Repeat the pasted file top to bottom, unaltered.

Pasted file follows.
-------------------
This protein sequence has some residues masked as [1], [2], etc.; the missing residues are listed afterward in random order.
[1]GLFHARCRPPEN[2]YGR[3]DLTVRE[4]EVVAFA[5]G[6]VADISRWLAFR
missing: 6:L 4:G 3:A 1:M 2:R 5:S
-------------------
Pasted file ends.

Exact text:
This protein sequence has some residues masked as [1], [2], etc.; the missing residues are listed afterward in random order.
[1]GLFHARCRPPEN[2]YGR[3]DLTVRE[4]EVVAFA[5]G[6]VADISRWLAFR
missing: 6:L 4:G 3:A 1:M 2:R 5:S